After almost three weeks at Wallowa Lake in Joseph, yesterday I moved 8 miles down the valley to Enterprise (population 2,000…the biggest town in a hour’s drive or so). Fishtrap headquarters are located here, where pleasant company of friends and writers is always abundant. It’s also where I teach WR122, my persuasive writing course for the college.
[Fishtrap Coffin House in summertime, with some happy workshop participants on the front lawn]
One mile from the office, I’m set up in a beautiful family home where I live rent-free and feed a 17-year-old cat once a day. I’ll post photographs when I get a clear day. Meantime, Tiny the cat, as she’s named, winters here in Oregon while her owners head to Hawai’i. Her life’s not so bad, until you consider the fact that this morning—my very first morning with this cat under my sole guardianship—I awoke to find Tiny stuck in a mousetrap. Not the whack-snap-blood kind, but the step-stick-impossible kind.
One paw was completely stuck to the trap and Tiny balanced on three legs, frantically shaking the forth limb in the air. Just as soon as she slapped the trapped paw down onto the floor, she tried to move and realized her other paws were stuck as well. Somehow, she’d walked across the trap and gotten glue on all of her paws. I caught her just in time, the tender pads of her paws peeling away from the floor with painful slowness. No flesh was lost, but it had to hurt.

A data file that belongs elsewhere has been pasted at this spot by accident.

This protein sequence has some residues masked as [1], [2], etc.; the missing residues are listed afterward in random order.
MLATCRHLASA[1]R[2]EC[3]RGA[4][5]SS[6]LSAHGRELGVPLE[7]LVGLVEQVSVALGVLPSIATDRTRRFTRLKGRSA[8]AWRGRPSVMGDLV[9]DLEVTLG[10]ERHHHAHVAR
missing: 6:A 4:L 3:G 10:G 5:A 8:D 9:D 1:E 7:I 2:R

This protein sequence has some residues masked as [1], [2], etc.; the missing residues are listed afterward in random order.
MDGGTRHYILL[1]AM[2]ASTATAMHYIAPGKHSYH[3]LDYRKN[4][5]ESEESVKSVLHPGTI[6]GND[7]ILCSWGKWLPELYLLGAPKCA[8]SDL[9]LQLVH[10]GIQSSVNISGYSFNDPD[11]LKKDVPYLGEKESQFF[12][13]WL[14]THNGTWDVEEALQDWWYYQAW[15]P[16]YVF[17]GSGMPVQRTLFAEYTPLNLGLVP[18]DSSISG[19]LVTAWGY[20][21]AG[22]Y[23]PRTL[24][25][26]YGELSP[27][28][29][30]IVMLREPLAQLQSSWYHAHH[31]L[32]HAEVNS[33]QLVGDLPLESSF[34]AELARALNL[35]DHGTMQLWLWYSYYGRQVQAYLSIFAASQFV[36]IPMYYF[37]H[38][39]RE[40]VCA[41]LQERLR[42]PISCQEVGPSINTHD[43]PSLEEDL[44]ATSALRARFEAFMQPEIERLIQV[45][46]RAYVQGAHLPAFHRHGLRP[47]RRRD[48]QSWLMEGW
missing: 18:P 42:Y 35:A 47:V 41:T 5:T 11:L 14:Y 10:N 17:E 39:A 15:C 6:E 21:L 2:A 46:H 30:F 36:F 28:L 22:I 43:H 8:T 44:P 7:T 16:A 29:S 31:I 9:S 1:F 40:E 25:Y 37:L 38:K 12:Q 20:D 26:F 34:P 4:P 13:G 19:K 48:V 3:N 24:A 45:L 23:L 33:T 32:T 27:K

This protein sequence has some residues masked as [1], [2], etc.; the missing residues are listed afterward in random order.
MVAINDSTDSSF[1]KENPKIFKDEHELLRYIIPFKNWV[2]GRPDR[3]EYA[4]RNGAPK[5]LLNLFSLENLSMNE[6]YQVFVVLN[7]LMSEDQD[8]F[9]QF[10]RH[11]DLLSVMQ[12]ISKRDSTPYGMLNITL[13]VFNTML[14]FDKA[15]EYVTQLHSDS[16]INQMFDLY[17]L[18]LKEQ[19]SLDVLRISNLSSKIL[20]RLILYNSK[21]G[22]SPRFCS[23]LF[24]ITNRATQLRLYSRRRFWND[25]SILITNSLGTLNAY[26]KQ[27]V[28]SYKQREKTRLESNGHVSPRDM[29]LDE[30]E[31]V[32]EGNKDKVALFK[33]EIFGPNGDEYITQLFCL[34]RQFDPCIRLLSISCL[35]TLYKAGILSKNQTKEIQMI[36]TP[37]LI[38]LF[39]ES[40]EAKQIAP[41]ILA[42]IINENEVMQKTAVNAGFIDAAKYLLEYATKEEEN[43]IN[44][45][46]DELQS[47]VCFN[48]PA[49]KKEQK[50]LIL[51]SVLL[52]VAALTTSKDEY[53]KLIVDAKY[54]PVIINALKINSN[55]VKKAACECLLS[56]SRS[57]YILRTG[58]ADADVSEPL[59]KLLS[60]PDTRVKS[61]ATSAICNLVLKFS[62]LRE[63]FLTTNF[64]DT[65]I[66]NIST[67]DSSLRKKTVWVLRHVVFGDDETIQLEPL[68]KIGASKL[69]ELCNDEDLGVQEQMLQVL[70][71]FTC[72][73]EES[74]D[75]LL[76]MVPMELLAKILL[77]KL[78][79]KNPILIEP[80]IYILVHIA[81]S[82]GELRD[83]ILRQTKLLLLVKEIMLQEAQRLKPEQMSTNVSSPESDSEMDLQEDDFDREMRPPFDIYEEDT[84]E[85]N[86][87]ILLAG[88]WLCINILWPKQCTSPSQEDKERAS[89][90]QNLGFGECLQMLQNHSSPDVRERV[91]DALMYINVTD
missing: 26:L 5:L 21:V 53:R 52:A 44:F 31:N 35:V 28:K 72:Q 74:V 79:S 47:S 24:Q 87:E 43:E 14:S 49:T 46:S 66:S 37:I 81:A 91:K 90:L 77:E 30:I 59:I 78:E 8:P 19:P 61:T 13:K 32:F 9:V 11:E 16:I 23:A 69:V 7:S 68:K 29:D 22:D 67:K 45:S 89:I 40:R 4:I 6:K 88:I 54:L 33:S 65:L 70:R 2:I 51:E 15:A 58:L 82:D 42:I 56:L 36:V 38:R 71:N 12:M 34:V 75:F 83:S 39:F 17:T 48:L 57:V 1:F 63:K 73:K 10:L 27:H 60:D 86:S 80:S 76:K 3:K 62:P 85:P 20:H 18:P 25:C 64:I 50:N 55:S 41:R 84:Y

Tiny’s next move proved almost as fatal and I should have seen it coming. I held her trapped paw steady to keep her from sticking to herself, then she placed all three of her free paws on me. When I tried to pull the frantic cat off of me, two paws came free but another one stuck.
Mind you, all of this was happening before I’d had my coffee and about an hour before I had to be in a classroom in Joseph. Additionally, Tiny’s owner was on a plane somewhere over the Pacific and the local vet’s office was backed up for Annual Vaccination Day.
The only way to keep things from getting worse was to hold Tiny away from my body, suspended in the air, until help arrived. If I set her on the counter, she stuck. If I held her too close, the super-glue-like substance on her paws started to literally merge with the fabric of my clothing. At one point she wrestled from my grip (I have the marks to prove it) and crouched in the corner of the kitchen. When I tried to lift her up, her hind legs lifted into the air and she nearly did a handstand, two glued front paws helplessly tethered to the linoleum.
Just in time, the Fishtrap Board Chair—also an animal expert—came to our rescue. She and her husband took Tiny to the vet, I drove to Joseph High School, and by the day’s end Tiny was home, four paws and all. She’s had a bath (to clean away the wretched smell of the anti-glue-goo) and is walking a little gingerly, but at least she’s all in one piece.
Stay tuned for more starting Sunday, including info about what a Fishtrap actually is, the town of Enterprise, the revision process with elementary school writers, and more!